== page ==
You can follow the.lostplaces abandoned adventures
on Instagram @the.lostplaces and Twitter @peakdistrictand
Where the curiosity never ends…
Better it is to do a little substantially and consistently with
truth, than to produce a great fictitious effect
When I subsequently visited Pugin’s ‘Little Gem’, St Giles Church in Cheadle, Staffordshire, my love of his work was solidified. St Giles’ richly decorated interiors gave me an insight into the splendors that would have once adorned the Towers and a real sense of Pugin’s thoughts, hopes, and dreams for the future of Gothic.
I first became familiar with the name Augustus Pugin through reading one of my now most treasured books, Alton Towers: A Gothic Wonderland, by Michael Fisher. Fascinated by the ruins, I wanted to learn all I could about them. With every page I become more enthralled by their history and the rich descriptions of how magnificent they had once been. Whilst there were many other architects and craftsmen involved in creating the Towers, it is undoubtedly Pugin’s passion and vision that left the biggest mark.
It is said that Pugin fitted one hundred years of work into his short life of forty years and, when I began to explore his legacy further, I could see how one could easily believe that to be true. Most famously known for his work on the interiors of the Palace of Westminster and its iconic Elizabeth tower, he was also the architect of over one hundred buildings, not only in the UK but also Ireland and Australia.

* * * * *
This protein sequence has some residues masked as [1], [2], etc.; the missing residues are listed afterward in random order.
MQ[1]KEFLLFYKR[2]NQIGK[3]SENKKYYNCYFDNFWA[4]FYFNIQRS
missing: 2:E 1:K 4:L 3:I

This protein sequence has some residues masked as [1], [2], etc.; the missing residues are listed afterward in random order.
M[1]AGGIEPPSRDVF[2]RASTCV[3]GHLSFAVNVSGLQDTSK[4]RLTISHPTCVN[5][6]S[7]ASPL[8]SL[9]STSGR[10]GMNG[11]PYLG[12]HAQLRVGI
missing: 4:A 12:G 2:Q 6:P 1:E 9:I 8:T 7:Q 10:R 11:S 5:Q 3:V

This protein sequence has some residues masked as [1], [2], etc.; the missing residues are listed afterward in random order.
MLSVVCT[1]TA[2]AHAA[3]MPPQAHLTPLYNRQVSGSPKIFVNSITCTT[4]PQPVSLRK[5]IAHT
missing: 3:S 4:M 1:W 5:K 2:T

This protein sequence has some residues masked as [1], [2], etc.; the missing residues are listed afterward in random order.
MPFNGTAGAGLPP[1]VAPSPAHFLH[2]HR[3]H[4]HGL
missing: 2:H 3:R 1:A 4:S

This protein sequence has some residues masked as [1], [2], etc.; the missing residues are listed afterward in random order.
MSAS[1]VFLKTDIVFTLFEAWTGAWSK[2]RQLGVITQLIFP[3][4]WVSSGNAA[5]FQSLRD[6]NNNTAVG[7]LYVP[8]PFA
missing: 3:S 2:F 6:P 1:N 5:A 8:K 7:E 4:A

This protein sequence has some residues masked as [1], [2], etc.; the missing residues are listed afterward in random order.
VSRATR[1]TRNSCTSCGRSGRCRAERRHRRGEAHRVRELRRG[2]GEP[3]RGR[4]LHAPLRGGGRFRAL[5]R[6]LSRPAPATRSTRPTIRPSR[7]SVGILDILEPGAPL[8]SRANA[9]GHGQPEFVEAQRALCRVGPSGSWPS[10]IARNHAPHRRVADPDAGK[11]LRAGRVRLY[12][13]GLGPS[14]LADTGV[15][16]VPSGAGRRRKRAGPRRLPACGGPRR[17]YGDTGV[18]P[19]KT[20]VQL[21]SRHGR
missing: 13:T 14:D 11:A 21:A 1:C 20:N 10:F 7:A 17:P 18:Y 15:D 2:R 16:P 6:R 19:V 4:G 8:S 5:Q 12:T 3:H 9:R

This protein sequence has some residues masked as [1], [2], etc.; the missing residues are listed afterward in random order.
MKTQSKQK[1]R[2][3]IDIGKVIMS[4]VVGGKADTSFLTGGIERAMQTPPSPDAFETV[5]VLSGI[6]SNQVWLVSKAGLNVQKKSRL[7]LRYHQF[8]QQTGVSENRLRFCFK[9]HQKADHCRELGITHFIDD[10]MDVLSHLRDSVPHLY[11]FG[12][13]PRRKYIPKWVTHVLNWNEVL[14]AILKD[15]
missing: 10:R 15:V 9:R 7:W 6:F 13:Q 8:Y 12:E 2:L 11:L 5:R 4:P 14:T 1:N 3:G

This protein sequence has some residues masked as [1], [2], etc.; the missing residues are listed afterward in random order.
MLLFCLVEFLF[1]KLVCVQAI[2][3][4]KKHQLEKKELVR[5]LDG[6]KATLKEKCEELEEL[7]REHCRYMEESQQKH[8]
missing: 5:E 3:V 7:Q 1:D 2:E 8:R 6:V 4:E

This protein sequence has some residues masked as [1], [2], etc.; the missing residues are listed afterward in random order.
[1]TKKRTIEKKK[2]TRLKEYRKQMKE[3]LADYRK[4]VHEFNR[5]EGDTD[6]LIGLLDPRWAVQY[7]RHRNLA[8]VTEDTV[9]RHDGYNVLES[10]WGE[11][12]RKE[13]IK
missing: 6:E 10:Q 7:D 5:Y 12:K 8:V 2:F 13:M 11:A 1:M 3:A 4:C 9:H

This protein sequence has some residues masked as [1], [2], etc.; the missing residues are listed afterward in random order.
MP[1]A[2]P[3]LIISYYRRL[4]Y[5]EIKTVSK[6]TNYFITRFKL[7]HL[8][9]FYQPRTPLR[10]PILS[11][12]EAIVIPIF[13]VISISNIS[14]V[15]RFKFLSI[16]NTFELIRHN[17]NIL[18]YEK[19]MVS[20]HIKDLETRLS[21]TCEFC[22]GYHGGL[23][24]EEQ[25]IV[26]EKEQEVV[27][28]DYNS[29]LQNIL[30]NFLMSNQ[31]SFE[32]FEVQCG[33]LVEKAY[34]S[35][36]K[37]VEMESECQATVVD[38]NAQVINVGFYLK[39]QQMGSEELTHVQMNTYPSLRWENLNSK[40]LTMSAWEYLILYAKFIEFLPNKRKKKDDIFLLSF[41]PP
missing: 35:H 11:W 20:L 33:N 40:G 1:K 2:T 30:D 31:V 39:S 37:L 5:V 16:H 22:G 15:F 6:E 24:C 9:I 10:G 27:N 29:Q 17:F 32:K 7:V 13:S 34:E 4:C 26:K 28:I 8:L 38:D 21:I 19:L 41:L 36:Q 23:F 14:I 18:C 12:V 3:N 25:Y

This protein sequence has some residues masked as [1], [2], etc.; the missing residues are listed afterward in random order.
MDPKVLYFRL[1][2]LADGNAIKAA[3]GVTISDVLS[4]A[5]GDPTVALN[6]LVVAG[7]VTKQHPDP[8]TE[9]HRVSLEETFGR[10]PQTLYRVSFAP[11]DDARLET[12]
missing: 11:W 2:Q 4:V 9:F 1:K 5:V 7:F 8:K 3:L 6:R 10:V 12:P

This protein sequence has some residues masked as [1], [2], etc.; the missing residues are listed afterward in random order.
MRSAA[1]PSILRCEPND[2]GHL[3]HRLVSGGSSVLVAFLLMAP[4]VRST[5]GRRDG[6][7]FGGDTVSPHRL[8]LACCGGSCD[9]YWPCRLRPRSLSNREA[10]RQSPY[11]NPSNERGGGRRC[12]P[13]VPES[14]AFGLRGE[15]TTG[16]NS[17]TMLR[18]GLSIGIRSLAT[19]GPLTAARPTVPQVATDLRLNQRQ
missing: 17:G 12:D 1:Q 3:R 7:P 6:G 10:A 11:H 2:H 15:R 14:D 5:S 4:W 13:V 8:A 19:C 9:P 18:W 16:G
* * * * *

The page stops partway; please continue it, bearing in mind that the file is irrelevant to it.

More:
My travels in search of the beautiful...
Galleries and bios of Pugin’s buildings I have visited so far are in postcode order below, or click on the map link to view them by location.
Plus, don’t forget to follow me on social media to hear first when
new ones are added.
If you would like to discover more about Pugin & his work then please be sure to visit the Pugin Society at www.thepuginsociety.co.uk
St Giles, Cheadle
ST10 1ED - 18 Charles Street, Staffordshire
Located in the small town of Cheadle, Staffordshire, the first sight you will see of St Giles is its impressive 200-foot red sandstone steeple towering over the rooftops. Nothing in St Giles is left unadorned, with every surface, pier, archway and step painted, stencilled or laid with Minton tile.
St John, Alton
ST10 4AJ - Castle Hill Rd, Staffordshire
St John’s Church was constructed between 1840 and 1842 as part of the Alton Castle and hospital complex of buildings created by Pugin for the 16th Earl of Shrewsbury. It was originally designed so that the nave could also serve as a schoolroom for the education of the less fortunate children of the village.
From the glittering High Altar of the Church of the Immaculate Conception to a monstrance from Linford Church, Norfolk, the beauty of Pugin’s designs can be found. These little gems are always a joy to discover, especially when they are not expected. So here is a collection of such elements that I have encountered on my travels.
If you are planning on visiting one of the sites mentioned, please make sure that you check the opening times before venturing out.